May 24, 1738
1738 Former Georgia Anglican minister John Wesley underwent a religious conversion at Aldersgate Chapel in London initiating what would become known as the Methodist Church.
May 24, 1744
1744 In London, Britain’s War Office requested the convening of a board of general officers to consider charges made by Lt. Col. William Cooke against Gen. James Oglethorpe. While in London on a 12-month leave to recover his health, Cooke had begun making charges that Oglethorpe had charged the men of his Regiment for provisions. The War Office asked Oglethorpe to respond to Cooke’s charges.
May 24, 1850
1850 Journalist Henry Grady was born in Athens, Ga. He began his journalistic career in Rome, Ga., where he eventually purchased his own newspaper and earned a respected reputation as an editor. In 1872 he purchased one-third of the Atlanta Daily Herald, bringing him closer to the world of Georgia politics and business. A political moderate, Grady was an editorialist on the future of the South -- envisioning a region with developed industry and more diversified agriculture, united in harmony with the North. In a March 1874 editorial he first used the term "New South" to describe his vision. When his newspaper folded financially, Grady was hired, after several brief stints with other newspapers, by the Atlanta Constitution. While it was little noticed at the time, Grady was responsible for the Constitution hiring a shy storyteller from Eatonton, Ga. -- Joel Chandler Harris. It was also at the Constitution that Grady became nationally renowned for his coverage of the Tilden-Hayes presidential debates and the growth of southern railroads. But it was his "New South" speech delivered in New York on December 22, 1886 that catapulted Grady into the public spotlight, to the point where he was actually considered a possible running mate for Grover Cleveland in 1888. But Grady was not interested in holding political office. Back in Atlanta he stayed busy helping the city become the center of his "New South," organizing expositions, supporting progressive legislation, and calling for ever improving city services. His eloquence made him a popular speaker, both in Georgia and nationally. In December of 1889 he spoke on "The Race Problem in the South" at the meeting of the Boston Merchants’ Association. Tragically, he caught pneumonia during the trip and died from complications at his home in Atlanta at the young age of thirty-nine. In 1905, the General Assembly named a new county in recognition of his achievements. In 1921, the University of Georgia College of Journalism was named in his honor.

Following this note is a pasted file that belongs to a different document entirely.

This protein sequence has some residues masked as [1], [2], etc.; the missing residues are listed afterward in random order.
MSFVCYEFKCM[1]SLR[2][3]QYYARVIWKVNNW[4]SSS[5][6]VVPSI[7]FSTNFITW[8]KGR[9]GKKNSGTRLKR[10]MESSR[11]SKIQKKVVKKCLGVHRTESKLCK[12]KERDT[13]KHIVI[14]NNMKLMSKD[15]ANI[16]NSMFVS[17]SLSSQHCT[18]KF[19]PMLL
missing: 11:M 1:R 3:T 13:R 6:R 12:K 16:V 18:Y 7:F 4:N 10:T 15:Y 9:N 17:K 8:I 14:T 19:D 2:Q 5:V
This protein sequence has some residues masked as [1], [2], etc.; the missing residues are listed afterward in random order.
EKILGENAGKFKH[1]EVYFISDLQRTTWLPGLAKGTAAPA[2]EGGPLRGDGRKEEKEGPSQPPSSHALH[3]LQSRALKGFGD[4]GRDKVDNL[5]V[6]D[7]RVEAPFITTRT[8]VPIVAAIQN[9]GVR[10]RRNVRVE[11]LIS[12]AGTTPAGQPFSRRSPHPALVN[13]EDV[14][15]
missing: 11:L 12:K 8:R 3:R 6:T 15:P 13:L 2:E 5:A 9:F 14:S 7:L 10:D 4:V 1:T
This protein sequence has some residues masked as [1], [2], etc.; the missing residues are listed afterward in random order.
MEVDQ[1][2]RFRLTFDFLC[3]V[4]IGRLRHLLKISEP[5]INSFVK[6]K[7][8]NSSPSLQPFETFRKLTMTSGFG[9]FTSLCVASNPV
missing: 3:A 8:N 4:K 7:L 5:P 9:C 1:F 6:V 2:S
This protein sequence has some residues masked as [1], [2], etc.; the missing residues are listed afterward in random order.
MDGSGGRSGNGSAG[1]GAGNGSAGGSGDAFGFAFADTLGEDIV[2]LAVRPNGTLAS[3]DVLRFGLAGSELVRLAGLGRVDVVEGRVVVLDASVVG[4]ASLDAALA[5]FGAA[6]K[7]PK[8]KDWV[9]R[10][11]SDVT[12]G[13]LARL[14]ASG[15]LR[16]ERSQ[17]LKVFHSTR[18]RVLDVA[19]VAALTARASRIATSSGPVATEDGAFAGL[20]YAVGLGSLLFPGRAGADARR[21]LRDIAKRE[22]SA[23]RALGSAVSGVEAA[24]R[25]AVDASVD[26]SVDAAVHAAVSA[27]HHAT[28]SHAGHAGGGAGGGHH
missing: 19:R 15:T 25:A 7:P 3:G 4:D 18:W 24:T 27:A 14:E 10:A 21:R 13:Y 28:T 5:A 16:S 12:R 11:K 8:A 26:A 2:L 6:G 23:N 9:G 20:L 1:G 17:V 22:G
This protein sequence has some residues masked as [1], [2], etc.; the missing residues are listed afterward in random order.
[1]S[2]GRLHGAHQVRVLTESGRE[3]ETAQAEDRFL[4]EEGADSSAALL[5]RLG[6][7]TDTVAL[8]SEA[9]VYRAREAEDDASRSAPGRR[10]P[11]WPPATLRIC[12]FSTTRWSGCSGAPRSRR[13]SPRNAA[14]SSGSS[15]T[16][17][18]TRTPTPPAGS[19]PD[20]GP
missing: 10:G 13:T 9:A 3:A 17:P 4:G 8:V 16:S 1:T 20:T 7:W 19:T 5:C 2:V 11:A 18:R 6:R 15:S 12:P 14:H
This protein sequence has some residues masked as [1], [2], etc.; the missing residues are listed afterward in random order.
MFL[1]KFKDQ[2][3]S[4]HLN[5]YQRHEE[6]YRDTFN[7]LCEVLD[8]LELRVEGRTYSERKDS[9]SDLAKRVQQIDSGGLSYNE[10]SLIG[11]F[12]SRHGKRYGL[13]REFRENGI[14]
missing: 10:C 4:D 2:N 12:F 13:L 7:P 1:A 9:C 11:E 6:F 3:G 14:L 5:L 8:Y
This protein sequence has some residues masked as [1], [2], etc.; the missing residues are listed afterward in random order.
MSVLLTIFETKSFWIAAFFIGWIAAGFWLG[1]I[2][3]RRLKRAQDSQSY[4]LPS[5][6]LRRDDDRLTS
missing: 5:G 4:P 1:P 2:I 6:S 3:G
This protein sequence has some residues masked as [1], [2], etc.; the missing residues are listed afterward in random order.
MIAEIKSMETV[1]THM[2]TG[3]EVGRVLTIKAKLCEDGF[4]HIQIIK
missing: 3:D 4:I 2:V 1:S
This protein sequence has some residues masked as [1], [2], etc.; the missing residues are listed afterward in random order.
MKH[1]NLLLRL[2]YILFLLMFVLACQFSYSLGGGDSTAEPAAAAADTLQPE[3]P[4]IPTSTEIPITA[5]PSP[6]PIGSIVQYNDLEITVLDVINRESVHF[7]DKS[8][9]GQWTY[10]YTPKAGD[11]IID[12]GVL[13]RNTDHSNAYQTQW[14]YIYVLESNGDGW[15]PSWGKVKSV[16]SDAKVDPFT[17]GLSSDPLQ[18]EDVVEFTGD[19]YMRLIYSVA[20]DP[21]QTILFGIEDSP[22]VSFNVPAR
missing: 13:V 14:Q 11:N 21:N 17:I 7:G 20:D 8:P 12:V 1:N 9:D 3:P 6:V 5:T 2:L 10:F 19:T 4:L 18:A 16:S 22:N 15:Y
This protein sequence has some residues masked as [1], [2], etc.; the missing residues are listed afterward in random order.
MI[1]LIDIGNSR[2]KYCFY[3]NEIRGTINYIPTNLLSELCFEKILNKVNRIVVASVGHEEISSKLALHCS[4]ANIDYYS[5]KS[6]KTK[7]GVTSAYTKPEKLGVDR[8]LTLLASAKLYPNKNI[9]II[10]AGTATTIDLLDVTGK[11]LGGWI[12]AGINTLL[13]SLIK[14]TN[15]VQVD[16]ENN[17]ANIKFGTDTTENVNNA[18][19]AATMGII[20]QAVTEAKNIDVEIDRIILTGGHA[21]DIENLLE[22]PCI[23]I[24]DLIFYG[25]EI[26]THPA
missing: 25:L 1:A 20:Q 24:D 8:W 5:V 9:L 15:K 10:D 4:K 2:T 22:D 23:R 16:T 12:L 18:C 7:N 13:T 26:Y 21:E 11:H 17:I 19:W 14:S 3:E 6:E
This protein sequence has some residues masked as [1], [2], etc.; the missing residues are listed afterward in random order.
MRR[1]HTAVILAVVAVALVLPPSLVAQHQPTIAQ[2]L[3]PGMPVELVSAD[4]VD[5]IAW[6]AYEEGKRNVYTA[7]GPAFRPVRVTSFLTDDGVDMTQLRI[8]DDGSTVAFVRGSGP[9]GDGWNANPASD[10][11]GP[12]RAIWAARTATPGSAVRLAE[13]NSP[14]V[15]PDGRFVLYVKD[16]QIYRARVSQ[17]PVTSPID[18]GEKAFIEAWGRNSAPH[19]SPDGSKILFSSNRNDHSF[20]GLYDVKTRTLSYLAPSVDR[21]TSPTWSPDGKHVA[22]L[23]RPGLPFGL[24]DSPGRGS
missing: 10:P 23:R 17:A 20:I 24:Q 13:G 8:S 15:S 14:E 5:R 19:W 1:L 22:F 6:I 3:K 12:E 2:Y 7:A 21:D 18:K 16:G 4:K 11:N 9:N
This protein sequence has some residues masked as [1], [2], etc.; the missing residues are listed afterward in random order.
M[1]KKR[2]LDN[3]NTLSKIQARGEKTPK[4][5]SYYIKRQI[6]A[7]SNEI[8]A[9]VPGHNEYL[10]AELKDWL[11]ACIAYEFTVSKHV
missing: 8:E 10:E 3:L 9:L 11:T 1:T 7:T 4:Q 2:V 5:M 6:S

May 24, 1865
1865 In Lincoln County, Ga., unknown persons robbed two wagon trains filled with gold from the remnants of the Confederate treasury as well as gold coins from Virginia banks.
May 24, 1927
1927 - Frankin D. Roosevelt arrived in Warm Springs, Ga. for his seventh visit to the state that was becoming his "second home."
May 24, 1954
1954 Georgia Lt. Gov. Marvin Griffin announced his candidacy for governor and immediately blasted the U.S. Supreme Court’s Brown vs. Board of Education decision issued one week earlier.
May 24, 1981
1981 The body of Nathaniel Cater was discovered downstream from a bridge where police had heard a splash two day earlier. The man who had been drving the car that left the bridge after the splash was Wayne Williams, who would soon be arrested for the last two of the Atlanta Child Murders.
May 24, 1993
1993 Five years later, she would win an Academy Award for best supporting actress. However, today, was not such a bright day for Athens, Georgia’s Kim Basinger -- she was forced to file for bankruptcy to avoid paying $7.4 million settlement.